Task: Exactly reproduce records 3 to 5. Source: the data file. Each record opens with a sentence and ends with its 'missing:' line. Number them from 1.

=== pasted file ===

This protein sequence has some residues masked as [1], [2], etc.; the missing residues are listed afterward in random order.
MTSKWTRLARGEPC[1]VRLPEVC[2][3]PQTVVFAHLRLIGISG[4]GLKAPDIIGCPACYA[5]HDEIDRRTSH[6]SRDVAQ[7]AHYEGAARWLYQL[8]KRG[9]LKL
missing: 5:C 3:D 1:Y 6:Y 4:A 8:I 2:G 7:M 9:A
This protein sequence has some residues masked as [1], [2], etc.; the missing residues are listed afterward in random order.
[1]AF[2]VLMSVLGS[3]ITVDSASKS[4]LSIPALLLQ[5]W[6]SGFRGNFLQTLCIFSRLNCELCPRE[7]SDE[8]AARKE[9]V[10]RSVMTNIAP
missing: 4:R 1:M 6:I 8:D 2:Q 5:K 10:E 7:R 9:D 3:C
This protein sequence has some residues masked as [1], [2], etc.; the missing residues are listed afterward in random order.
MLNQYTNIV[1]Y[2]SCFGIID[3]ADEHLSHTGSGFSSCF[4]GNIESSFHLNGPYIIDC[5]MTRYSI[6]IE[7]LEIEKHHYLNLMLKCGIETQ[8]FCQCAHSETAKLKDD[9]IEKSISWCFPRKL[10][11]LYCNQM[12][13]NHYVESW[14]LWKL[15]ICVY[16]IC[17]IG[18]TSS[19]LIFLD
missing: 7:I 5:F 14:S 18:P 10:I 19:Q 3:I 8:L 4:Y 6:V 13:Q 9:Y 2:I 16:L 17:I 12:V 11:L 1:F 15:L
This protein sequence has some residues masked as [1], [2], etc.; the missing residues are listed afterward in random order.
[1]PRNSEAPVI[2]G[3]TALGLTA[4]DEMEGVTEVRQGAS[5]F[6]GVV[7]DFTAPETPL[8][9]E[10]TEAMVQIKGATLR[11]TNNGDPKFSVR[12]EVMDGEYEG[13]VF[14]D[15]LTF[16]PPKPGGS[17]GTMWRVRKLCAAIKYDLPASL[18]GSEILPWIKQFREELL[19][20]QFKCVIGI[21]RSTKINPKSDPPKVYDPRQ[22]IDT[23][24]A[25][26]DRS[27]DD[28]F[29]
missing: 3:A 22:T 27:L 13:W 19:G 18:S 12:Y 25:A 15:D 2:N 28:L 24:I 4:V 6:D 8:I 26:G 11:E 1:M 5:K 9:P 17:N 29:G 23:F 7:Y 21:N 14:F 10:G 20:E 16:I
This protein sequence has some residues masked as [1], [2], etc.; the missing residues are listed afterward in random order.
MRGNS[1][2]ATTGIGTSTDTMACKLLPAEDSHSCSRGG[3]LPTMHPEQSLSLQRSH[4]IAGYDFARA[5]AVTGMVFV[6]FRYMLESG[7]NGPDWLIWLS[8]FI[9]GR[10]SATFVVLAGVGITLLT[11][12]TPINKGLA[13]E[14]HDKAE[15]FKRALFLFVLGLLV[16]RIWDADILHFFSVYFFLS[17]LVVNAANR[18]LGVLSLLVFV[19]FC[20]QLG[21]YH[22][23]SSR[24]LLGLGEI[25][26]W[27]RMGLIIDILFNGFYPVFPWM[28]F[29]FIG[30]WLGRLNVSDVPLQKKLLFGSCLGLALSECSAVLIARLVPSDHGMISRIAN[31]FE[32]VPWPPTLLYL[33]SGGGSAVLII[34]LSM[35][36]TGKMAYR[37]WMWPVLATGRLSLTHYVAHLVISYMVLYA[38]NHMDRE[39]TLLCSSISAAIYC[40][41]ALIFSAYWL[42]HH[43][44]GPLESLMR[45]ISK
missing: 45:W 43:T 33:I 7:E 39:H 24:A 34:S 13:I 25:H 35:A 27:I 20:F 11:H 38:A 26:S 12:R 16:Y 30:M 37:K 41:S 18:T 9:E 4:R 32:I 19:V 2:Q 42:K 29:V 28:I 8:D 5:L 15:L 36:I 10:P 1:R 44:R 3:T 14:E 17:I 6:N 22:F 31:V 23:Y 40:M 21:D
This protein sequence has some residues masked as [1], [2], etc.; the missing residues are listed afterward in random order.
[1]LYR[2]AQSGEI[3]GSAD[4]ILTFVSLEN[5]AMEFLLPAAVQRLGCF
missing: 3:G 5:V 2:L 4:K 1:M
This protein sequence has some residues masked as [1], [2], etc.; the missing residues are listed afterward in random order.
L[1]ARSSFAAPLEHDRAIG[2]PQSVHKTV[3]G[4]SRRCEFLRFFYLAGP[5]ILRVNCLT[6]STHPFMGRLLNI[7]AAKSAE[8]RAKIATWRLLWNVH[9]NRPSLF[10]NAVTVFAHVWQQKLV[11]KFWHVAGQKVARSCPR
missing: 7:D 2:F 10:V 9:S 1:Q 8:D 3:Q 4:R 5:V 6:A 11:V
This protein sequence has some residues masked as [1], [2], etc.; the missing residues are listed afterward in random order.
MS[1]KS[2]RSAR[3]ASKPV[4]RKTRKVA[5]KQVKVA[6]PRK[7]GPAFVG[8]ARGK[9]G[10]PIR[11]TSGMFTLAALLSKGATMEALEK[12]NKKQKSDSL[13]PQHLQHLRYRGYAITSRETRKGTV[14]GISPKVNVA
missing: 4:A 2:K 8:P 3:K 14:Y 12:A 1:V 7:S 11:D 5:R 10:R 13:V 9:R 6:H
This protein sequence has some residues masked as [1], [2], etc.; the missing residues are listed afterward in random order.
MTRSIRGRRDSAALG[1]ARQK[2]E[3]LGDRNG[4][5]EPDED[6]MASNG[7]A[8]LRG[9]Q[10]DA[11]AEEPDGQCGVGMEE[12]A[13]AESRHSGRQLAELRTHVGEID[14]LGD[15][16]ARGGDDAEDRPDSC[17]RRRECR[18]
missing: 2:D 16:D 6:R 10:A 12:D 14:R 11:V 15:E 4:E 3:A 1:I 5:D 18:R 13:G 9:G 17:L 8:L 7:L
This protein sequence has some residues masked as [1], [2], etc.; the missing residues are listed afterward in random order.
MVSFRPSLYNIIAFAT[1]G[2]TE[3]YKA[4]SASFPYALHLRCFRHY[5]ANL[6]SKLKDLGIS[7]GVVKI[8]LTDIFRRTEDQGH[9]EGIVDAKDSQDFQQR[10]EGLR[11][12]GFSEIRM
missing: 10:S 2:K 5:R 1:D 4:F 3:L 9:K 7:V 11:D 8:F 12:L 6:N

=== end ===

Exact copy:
This protein sequence has some residues masked as [1], [2], etc.; the missing residues are listed afterward in random order.
MLNQYTNIV[1]Y[2]SCFGIID[3]ADEHLSHTGSGFSSCF[4]GNIESSFHLNGPYIIDC[5]MTRYSI[6]IE[7]LEIEKHHYLNLMLKCGIETQ[8]FCQCAHSETAKLKDD[9]IEKSISWCFPRKL[10][11]LYCNQM[12][13]NHYVESW[14]LWKL[15]ICVY[16]IC[17]IG[18]TSS[19]LIFLD
missing: 7:I 5:F 14:S 18:P 10:I 19:Q 3:I 8:L 4:Y 6:V 13:Q 9:Y 2:I 16:L 17:I 12:V 11:L 1:F 15:L
This protein sequence has some residues masked as [1], [2], etc.; the missing residues are listed afterward in random order.
[1]PRNSEAPVI[2]G[3]TALGLTA[4]DEMEGVTEVRQGAS[5]F[6]GVV[7]DFTAPETPL[8][9]E[10]TEAMVQIKGATLR[11]TNNGDPKFSVR[12]EVMDGEYEG[13]VF[14]D[15]LTF[16]PPKPGGS[17]GTMWRVRKLCAAIKYDLPASL[18]GSEILPWIKQFREELL[19][20]QFKCVIGI[21]RSTKINPKSDPPKVYDPRQ[22]IDT[23][24]A[25][26]DRS[27]DD[28]F[29]
missing: 3:A 22:T 27:L 13:W 19:G 18:S 12:Y 25:A 15:D 2:N 28:L 24:I 4:V 6:D 8:I 26:G 11:E 1:M 5:K 9:P 17:N 29:G 23:F 7:Y 21:N 14:F 10:G 20:E 16:I
This protein sequence has some residues masked as [1], [2], etc.; the missing residues are listed afterward in random order.
MRGNS[1][2]ATTGIGTSTDTMACKLLPAEDSHSCSRGG[3]LPTMHPEQSLSLQRSH[4]IAGYDFARA[5]AVTGMVFV[6]FRYMLESG[7]NGPDWLIWLS[8]FI[9]GR[10]SATFVVLAGVGITLLT[11][12]TPINKGLA[13]E[14]HDKAE[15]FKRALFLFVLGLLV[16]RIWDADILHFFSVYFFLS[17]LVVNAANR[18]LGVLSLLVFV[19]FC[20]QLG[21]YH[22][23]SSR[24]LLGLGEI[25][26]W[27]RMGLIIDILFNGFYPVFPWM[28]F[29]FIG[30]WLGRLNVSDVPLQKKLLFGSCLGLALSECSAVLIARLVPSDHGMISRIAN[31]FE[32]VPWPPTLLYL[33]SGGGSAVLII[34]LSM[35][36]TGKMAYR[37]WMWPVLATGRLSLTHYVAHLVISYMVLYA[38]NHMDRE[39]TLLCSSISAAIYC[40][41]ALIFSAYWL[42]HH[43][44]GPLESLMR[45]ISK
missing: 45:W 43:T 33:I 7:E 39:H 24:A 34:S 13:I 25:H 35:A 27:I 20:F 11:H 38:A 26:S 12:R 16:Y 30:M 37:K 41:S 18:T 9:E 4:R 32:I 19:V 2:Q 42:K 29:V 28:I 8:D 5:L 15:L 36:I 10:P 1:R 44:R 3:T 14:E 17:I 6:N 22:F 31:V 23:Y 40:M 21:D